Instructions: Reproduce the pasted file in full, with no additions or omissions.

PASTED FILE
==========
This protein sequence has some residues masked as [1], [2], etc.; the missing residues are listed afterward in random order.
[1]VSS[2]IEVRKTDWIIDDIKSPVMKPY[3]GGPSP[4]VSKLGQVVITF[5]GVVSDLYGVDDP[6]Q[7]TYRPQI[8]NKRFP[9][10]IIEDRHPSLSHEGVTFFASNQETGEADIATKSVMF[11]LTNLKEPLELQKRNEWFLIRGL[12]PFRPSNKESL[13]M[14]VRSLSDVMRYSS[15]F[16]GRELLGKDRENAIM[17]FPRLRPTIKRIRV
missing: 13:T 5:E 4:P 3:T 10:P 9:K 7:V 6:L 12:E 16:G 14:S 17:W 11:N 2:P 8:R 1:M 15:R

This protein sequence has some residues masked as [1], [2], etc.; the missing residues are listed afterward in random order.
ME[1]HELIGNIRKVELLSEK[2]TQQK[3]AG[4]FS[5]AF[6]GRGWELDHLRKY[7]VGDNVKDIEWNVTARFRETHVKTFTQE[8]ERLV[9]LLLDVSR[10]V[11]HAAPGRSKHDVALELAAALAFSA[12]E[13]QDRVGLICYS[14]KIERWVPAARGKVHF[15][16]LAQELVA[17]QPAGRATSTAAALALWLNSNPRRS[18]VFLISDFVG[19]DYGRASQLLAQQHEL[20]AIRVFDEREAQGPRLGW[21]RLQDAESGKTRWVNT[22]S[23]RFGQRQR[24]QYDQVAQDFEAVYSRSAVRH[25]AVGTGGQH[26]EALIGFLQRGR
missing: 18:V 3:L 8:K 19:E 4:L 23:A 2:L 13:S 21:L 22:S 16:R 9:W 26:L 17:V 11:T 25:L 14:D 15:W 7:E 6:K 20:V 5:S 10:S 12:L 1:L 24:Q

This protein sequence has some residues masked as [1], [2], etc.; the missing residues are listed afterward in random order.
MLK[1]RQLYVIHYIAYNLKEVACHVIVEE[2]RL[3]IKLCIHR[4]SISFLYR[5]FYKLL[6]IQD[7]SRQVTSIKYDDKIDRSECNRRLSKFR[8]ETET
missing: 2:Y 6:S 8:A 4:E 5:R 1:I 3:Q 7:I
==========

This protein sequence has some residues masked as [1], [2], etc.; the missing residues are listed afterward in random order.
[1]VSS[2]IEVRKTDWIIDDIKSPVMKPY[3]GGPSP[4]VSKLGQVVITF[5]GVVSDLYGVDDP[6]Q[7]TYRPQI[8]NKRFP[9][10]IIEDRHPSLSHEGVTFFASNQETGEADIATKSVMF[11]LTNLKEPLELQKRNEWFLIRGL[12]PFRPSNKESL[13]M[14]VRSLSDVMRYSS[15]F[16]GRELLGKDRENAIM[17]FPRLRPTIKRIRV
missing: 13:T 5:E 4:P 3:T 10:P 9:K 7:V 6:L 12:E 16:G 14:S 17:W 11:N 2:P 8:R 1:M 15:R

This protein sequence has some residues masked as [1], [2], etc.; the missing residues are listed afterward in random order.
ME[1]HELIGNIRKVELLSEK[2]TQQK[3]AG[4]FS[5]AF[6]GRGWELDHLRKY[7]VGDNVKDIEWNVTARFRETHVKTFTQE[8]ERLV[9]LLLDVSR[10]V[11]HAAPGRSKHDVALELAAALAFSA[12]E[13]QDRVGLICYS[14]KIERWVPAARGKVHF[15][16]LAQELVA[17]QPAGRATSTAAALALWLNSNPRRS[18]VFLISDFVG[19]DYGRASQLLAQQHEL[20]AIRVFDEREAQGPRLGW[21]RLQDAESGKTRWVNT[22]S[23]RFGQRQR[24]QYDQVAQDFEAVYSRSAVRH[25]AVGTGGQH[26]EALIGFLQRGR
missing: 18:V 3:L 8:K 19:E 4:L 23:A 2:L 13:S 21:L 22:S 16:R 9:W 26:L 17:V 11:T 25:L 14:D 15:W 7:E 6:K 20:V 5:S 10:S 12:L 1:L 24:Q

This protein sequence has some residues masked as [1], [2], etc.; the missing residues are listed afterward in random order.
MLK[1]RQLYVIHYIAYNLKEVACHVIVEE[2]RL[3]IKLCIHR[4]SISFLYR[5]FYKLL[6]IQD[7]SRQVTSIKYDDKIDRSECNRRLSKFR[8]ETET
missing: 2:Y 6:S 8:A 4:E 5:R 1:I 3:Q 7:I